Jenni Romaniuk: It's more about not wasting time on assets that you're not going to use a lot. So for example, if you don't do a lot of advertising in audio mediums, you don't need an audio asset, you can just say the brand name out loud, the few times that you are that connect as an audio asset, you don't need to develop a special sight sound or something like that. But also, if making sure that you don't duplicate your efforts, so no one needs multiple tag lines or multiple images and things like that. So part of the philosophy behind the distinctive asset palette, is to look at it to make sure that you've got diversity in the properties of the assets you build, so that you can, and this is part of the efficiency aspect of it, you're not building investing in building things that you've already got assets that already do that job. So you're actually smartly investing so that you are covering as many branding context as possible with the assets that are best suited to that environment. And that's where our r&d is continuing in looking at how assets operate in different environments, and how do you improve your odds of getting the brand to stand out through asset selection and asset execution?
Arek Dvornechuck: Yes, and then regarding asset selection, this is one of those, this is how you categorize assets. Right. So for example, we can have color assets, which can be a single color, color combination, or design plus color can be one asset, which is you know, like a tagline, as you mentioned, it could be also water sort of phones, some distinctive like, for example, MasterCard is is priceless, right? We think about this, they always talk about this one word. So they actually are they can own that award, right. And we have also started ourselves which is like Star style moments to human human face ourselves, which is really interesting. It's just an expose people, celebrities, and also characters like m&ms or Pringles, the guy from bingos, music assets, as you mentioned, sometimes we you know, we might want to go there, sometimes we we don't. So it's like gene goes like Intel, some popular songs, sometimes background instrumentals and things like that shape sets, which is like the you know, the of the packaging, shape of the packaging, logos and symbols and other graphics and images. And, and sound assets like styles vocal and non vocal. So there is there are different types, and you go into, and you describe each and every type in all those assets. So, this is really interesting, but I just wanted to, like, show our listeners what they can expect, what what are those actually, what are those different assets? Right, so, some of my takeaways from this part. So we've talked about fame and uniqueness as to matrix right. So, so just to sum up fame, is how well the asset is known among a more category bias and uniqueness is the brand's level of ownership of that asset. So if if it's 100%, that it triggers only one brand, you know, if it If, for example, if the Coca Cola bottle would be 100% uniqueness, then everybody knows that this is Coca Cola, and they don't mistake that for another brand.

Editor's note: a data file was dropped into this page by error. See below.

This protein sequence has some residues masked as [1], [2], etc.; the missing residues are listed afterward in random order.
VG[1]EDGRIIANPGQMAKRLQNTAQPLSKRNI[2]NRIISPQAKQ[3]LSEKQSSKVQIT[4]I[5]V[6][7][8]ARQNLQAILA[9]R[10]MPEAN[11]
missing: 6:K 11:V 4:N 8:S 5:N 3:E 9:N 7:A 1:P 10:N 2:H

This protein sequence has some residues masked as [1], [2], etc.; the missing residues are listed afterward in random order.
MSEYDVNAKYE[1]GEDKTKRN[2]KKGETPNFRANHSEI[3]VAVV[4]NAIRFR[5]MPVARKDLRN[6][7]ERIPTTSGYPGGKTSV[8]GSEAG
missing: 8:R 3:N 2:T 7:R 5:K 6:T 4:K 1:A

Jenni Romaniuk: Technically, if it's 100% uniqueness, it means anyone who knows a brand link to that asset says it's Coca Cola, but it doesn't mean everybody because everybody is the same aspect of it. Okay, uniqueness is only amongst those who do know the assets. So you can have 100% uniqueness with an asset that has only 10% fat, so only if people know it, but the people who do only not only know that brand, and that would be something that was an investment potential quadrant that we would say. So now you've got the uniqueness. You just need to build that fame more and get more people know about it. So it's just the difference between finding uniqueness uniqueness is only amongst those who actually have a brand link to it, whereas fame is amongst the whole population.
Arek Dvornechuck: Thanks for clarifying that. Okay, so that's about the second section and the 10th section will be implementation. So here it basically answers the question which assets we should build, right? We should, what we should focus on and so here as I mentioned, you go over those different types of assets and, and give us some further insights on how to use them effectively. So Perhaps we can just talk about a bit about, you know, the most important ones like I think the caller's color will be the major one, shapes, faces, phones and sounds, perhaps you can give us some examples. just just just to clarify. So anything that hits our senses, whether it is visual audio, smell, taste, or even touch can be a brand asset, right?